The California Film Commission has maintained its ban on filming in several Malibu areas hit by the massive Woolsey fire in Southern California last month. The commission announced Tuesday that due to continued clean-up and repair work along Pacific Coast Highway, permits for filming on the highway are not being issued at this time. PCH [...]

  • Against the Clock

    Film News Roundup: Andy Garcia's Spy Thriller 'Against the Clock' Bought by Gravitas

    In today’s film news roundup, Andy Garcia’s spy thriller is sold, “Battlestar Galactica” gets a screenwriter, and Brooklyn Decker gets an award. ACQUISITION More Reviews London Theater Review: 'The Cane' Film Review: 'The Wedding' Gravitas Ventures has acquired North American rights to spy thriller “Against the Clock,” starring Andy Garcia, Dianna Agron (“Glee”), and Justin [...]

  • 'Pacific Rim Uprising' film premiere

    John Boyega in Talks to Star in Legal Drama 'A Naked Singularity'

    “Star Wars” actor John Boyega is in talks to star in the legal drama “A Naked Singularity” with Ridley Scott’s Scott Free Productions on board to produce. The movie is based on Sergio De La Pava’s debut novel, which centers on a successful New York public defender whose life begins to unravel after he loses [...]

  • Penny Marshall Dead Obit

    Remembering Penny Marshall, Who Forged Her Own Path and Paved the Way for Others

    She was a natural comedian — fearless and funny, willing to trade on her natural Bronx brogue to craft a sassy and street-wise character that was tailor-made for sitcoms. But Penny Marshall, who died Monday night at the age of 75, proved throughout her long career that she had so much more in the way [...]

  • Aquaman 2018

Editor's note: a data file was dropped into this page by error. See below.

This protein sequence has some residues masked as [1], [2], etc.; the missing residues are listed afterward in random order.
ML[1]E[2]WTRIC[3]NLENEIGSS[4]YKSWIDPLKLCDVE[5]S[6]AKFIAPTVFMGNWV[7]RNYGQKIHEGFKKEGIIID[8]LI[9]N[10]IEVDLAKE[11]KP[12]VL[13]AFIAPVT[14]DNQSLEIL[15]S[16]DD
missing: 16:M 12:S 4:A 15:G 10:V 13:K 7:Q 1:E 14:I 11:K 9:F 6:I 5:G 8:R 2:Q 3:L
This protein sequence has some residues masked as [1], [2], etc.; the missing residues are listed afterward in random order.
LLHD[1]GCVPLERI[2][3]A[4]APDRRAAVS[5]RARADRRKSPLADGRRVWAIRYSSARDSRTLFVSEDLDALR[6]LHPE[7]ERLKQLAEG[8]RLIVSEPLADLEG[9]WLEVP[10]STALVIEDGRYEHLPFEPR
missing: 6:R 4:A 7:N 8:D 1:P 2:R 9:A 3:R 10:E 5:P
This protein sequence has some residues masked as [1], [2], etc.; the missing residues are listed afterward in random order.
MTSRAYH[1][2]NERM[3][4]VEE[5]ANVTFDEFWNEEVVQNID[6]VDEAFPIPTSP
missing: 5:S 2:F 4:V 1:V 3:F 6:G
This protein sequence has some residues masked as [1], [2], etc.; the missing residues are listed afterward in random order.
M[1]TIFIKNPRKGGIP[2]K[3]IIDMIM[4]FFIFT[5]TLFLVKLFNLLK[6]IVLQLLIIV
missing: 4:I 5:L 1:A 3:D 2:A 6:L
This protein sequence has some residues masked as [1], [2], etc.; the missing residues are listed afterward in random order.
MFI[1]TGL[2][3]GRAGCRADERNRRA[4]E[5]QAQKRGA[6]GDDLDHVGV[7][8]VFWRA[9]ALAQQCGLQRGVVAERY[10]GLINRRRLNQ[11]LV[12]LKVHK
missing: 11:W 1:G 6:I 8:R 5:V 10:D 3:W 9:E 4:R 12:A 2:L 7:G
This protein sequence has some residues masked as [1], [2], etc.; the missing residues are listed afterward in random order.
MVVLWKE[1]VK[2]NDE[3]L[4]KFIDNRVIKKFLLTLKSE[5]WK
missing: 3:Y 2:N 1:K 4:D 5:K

'Aquaman' Outpacing 'Wonder Woman' in Fandango Pre-Sales

    Pre-sales of “Aquaman,” which opens on Thursday night, are outpacing “Wonder Woman” at the same point in the advance ticket sales cycle on online ticketer Fandango. “Wonder Woman” opened with $103 million domestically during the June 2 to June 4, 2017, weekend on its way to a $412 million North American total for Warner Bros. “Aquaman,” [...]

  • European Union Placeholder

    Europe, Hollywood Hail Landmark E.U. Territorial Licensing Agreement

    Industry organizations and major companies in Europe and Hollywood welcomed Tuesday a high-level European Union agreement that in large part preserves producers’ ability to sell movies and TV shows on an exclusive territory-by-territory basis. Territorial licensing is a financial backbone of the film and TV business in Europe. Recognition of such licensing came last Thursday in [...]

  • Box Office: 'Aquaman,' 'Mary Poppins Returns'

    Box Office: 'Aquaman' Battles 'Mary Poppins Returns' in Crowded Holiday Weekend

    It’s the most wonderful time of the year, and the most competitive time at the multiplexes. This weekend sees two very different heroes vying for the box office crown with “Aquaman” and “Mary Poppins Returns” both eyeing sizable debuts. “Mary Poppins Returns” is getting a head start by opening on Wednesday, though estimates show “Aquaman” [...]

More From Our Brands

Access exclusive content